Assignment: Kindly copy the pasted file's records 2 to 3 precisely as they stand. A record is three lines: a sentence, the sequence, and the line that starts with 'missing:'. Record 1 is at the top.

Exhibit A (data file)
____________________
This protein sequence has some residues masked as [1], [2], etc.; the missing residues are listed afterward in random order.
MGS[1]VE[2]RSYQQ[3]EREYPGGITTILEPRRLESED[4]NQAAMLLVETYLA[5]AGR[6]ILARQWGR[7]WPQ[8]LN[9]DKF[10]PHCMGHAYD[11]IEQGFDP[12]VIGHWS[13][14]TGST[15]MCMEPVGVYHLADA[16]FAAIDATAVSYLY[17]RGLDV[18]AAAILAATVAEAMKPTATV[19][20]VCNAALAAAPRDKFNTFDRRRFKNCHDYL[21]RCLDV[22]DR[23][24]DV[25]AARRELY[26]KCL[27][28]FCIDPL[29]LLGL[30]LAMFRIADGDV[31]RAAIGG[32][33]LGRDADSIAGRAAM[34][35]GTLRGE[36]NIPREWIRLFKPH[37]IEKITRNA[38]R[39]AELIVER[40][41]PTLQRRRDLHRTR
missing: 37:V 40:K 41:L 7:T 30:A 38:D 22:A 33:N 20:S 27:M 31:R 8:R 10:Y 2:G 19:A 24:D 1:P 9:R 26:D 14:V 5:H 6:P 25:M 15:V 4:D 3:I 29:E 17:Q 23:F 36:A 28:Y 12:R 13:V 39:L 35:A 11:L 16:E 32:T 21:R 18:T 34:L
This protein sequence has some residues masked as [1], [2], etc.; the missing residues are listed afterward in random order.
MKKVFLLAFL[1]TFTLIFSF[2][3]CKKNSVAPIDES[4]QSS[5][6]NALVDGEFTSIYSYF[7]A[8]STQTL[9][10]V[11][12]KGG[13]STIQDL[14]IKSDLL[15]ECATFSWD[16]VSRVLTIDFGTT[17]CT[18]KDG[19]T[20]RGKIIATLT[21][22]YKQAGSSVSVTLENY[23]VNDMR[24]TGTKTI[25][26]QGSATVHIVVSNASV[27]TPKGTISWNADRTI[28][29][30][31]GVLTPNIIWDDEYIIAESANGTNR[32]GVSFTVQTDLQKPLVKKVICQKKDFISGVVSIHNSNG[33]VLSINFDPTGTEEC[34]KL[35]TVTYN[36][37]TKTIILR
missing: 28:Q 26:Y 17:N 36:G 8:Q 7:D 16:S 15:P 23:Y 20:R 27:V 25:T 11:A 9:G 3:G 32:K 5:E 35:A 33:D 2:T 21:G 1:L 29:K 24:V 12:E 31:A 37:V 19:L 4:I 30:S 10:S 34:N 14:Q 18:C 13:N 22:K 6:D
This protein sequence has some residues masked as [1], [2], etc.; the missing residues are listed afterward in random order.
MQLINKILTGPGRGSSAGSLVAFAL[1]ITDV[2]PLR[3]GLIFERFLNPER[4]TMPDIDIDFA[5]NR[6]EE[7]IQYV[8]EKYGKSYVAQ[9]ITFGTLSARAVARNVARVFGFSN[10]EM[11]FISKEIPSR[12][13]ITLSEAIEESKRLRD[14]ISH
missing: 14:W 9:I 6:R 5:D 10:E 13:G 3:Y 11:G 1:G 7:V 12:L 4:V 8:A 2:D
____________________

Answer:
This protein sequence has some residues masked as [1], [2], etc.; the missing residues are listed afterward in random order.
MKKVFLLAFL[1]TFTLIFSF[2][3]CKKNSVAPIDES[4]QSS[5][6]NALVDGEFTSIYSYF[7]A[8]STQTL[9][10]V[11][12]KGG[13]STIQDL[14]IKSDLL[15]ECATFSWD[16]VSRVLTIDFGTT[17]CT[18]KDG[19]T[20]RGKIIATLT[21][22]YKQAGSSVSVTLENY[23]VNDMR[24]TGTKTI[25][26]QGSATVHIVVSNASV[27]TPKGTISWNADRTI[28][29][30][31]GVLTPNIIWDDEYIIAESANGTNR[32]GVSFTVQTDLQKPLVKKVICQKKDFISGVVSIHNSNG[33]VLSINFDPTGTEEC[34]KL[35]TVTYN[36][37]TKTIILR
missing: 28:Q 26:Y 17:N 36:G 8:Q 7:D 16:S 15:P 23:Y 20:R 27:V 25:T 11:A 9:G 3:G 32:K 5:E 35:A 33:D 2:T 21:G 1:L 29:K 24:V 12:E 31:A 37:V 19:L 4:I 30:S 10:S 34:N 14:Q 18:C 13:N 22:K 6:D
This protein sequence has some residues masked as [1], [2], etc.; the missing residues are listed afterward in random order.
MQLINKILTGPGRGSSAGSLVAFAL[1]ITDV[2]PLR[3]GLIFERFLNPER[4]TMPDIDIDFA[5]NR[6]EE[7]IQYV[8]EKYGKSYVAQ[9]ITFGTLSARAVARNVARVFGFSN[10]EM[11]FISKEIPSR[12][13]ITLSEAIEESKRLRD[14]ISH
missing: 14:W 9:I 6:R 5:D 10:E 13:G 3:Y 11:G 1:G 7:V 12:L 4:V 8:A 2:D